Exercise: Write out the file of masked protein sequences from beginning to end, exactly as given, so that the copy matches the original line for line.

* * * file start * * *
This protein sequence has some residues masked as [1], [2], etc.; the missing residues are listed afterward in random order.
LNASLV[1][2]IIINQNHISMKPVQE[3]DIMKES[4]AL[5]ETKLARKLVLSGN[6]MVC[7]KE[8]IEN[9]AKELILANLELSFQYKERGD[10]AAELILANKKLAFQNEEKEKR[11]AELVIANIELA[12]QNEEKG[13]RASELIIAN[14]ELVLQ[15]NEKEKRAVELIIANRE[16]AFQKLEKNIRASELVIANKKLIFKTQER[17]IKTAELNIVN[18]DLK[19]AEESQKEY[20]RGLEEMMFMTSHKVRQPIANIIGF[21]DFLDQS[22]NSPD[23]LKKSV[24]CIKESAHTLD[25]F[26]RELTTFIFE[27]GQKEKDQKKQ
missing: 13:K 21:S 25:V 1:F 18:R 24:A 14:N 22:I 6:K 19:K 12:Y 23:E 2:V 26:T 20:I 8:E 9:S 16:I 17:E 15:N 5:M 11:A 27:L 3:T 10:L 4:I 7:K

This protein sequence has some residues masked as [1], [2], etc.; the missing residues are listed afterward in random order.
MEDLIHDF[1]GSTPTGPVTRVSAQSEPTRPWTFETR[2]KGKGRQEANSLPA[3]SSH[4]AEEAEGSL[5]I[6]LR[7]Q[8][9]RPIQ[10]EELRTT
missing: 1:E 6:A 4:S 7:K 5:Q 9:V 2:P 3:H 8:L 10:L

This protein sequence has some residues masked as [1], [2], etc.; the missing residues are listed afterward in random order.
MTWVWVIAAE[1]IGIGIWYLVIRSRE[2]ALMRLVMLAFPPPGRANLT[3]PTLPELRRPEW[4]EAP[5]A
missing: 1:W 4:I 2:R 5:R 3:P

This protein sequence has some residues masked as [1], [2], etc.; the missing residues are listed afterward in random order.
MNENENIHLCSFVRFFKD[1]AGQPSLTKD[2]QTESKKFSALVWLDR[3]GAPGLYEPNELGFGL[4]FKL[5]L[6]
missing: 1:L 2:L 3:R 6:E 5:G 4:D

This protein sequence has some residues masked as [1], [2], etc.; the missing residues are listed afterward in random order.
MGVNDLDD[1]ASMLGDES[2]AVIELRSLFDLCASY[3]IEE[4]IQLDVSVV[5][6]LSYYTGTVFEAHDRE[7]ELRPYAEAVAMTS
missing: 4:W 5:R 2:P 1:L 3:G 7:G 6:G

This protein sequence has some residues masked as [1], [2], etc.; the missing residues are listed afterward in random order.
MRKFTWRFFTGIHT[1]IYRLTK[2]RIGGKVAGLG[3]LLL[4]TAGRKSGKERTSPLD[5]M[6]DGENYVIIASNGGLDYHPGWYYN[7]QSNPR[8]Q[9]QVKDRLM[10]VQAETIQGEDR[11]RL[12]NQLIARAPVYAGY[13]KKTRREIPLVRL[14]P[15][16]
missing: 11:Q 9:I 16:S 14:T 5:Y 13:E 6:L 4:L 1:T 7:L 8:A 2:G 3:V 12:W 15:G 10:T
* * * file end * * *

This protein sequence has some residues masked as [1], [2], etc.; the missing residues are listed afterward in random order.
LNASLV[1][2]IIINQNHISMKPVQE[3]DIMKES[4]AL[5]ETKLARKLVLSGN[6]MVC[7]KE[8]IEN[9]AKELILANLELSFQYKERGD[10]AAELILANKKLAFQNEEKEKR[11]AELVIANIELA[12]QNEEKG[13]RASELIIAN[14]ELVLQ[15]NEKEKRAVELIIANRE[16]AFQKLEKNIRASELVIANKKLIFKTQER[17]IKTAELNIVN[18]DLK[19]AEESQKEY[20]RGLEEMMFMTSHKVRQPIANIIGF[21]DFLDQS[22]NSPD[23]LKKSV[24]CIKESAHTLD[25]F[26]RELTTFIFE[27]GQKEKDQKKQ
missing: 13:K 21:S 25:V 1:F 18:R 24:A 14:N 22:I 6:K 19:K 12:Y 23:E 2:V 26:T 20:I 8:E 9:S 16:I 17:E 15:N 5:M 11:A 27:L 3:T 10:L 4:I 7:K

This protein sequence has some residues masked as [1], [2], etc.; the missing residues are listed afterward in random order.
MEDLIHDF[1]GSTPTGPVTRVSAQSEPTRPWTFETR[2]KGKGRQEANSLPA[3]SSH[4]AEEAEGSL[5]I[6]LR[7]Q[8][9]RPIQ[10]EELRTT
missing: 1:E 6:A 4:S 7:K 5:Q 9:V 2:P 3:H 8:L 10:L

This protein sequence has some residues masked as [1], [2], etc.; the missing residues are listed afterward in random order.
MTWVWVIAAE[1]IGIGIWYLVIRSRE[2]ALMRLVMLAFPPPGRANLT[3]PTLPELRRPEW[4]EAP[5]A
missing: 1:W 4:I 2:R 5:R 3:P

This protein sequence has some residues masked as [1], [2], etc.; the missing residues are listed afterward in random order.
MNENENIHLCSFVRFFKD[1]AGQPSLTKD[2]QTESKKFSALVWLDR[3]GAPGLYEPNELGFGL[4]FKL[5]L[6]
missing: 1:L 2:L 3:R 6:E 5:G 4:D

This protein sequence has some residues masked as [1], [2], etc.; the missing residues are listed afterward in random order.
MGVNDLDD[1]ASMLGDES[2]AVIELRSLFDLCASY[3]IEE[4]IQLDVSVV[5][6]LSYYTGTVFEAHDRE[7]ELRPYAEAVAMTS
missing: 4:W 5:R 2:P 1:L 3:G 7:G 6:G

This protein sequence has some residues masked as [1], [2], etc.; the missing residues are listed afterward in random order.
MRKFTWRFFTGIHT[1]IYRLTK[2]RIGGKVAGLG[3]LLL[4]TAGRKSGKERTSPLD[5]M[6]DGENYVIIASNGGLDYHPGWYYN[7]QSNPR[8]Q[9]QVKDRLM[10]VQAETIQGEDR[11]RL[12]NQLIARAPVYAGY[13]KKTRREIPLVRL[14]P[15][16]
missing: 11:Q 9:I 16:S 14:T 5:Y 13:E 6:L 4:L 1:T 7:L 8:A 2:G 3:V 12:W 15:G 10:T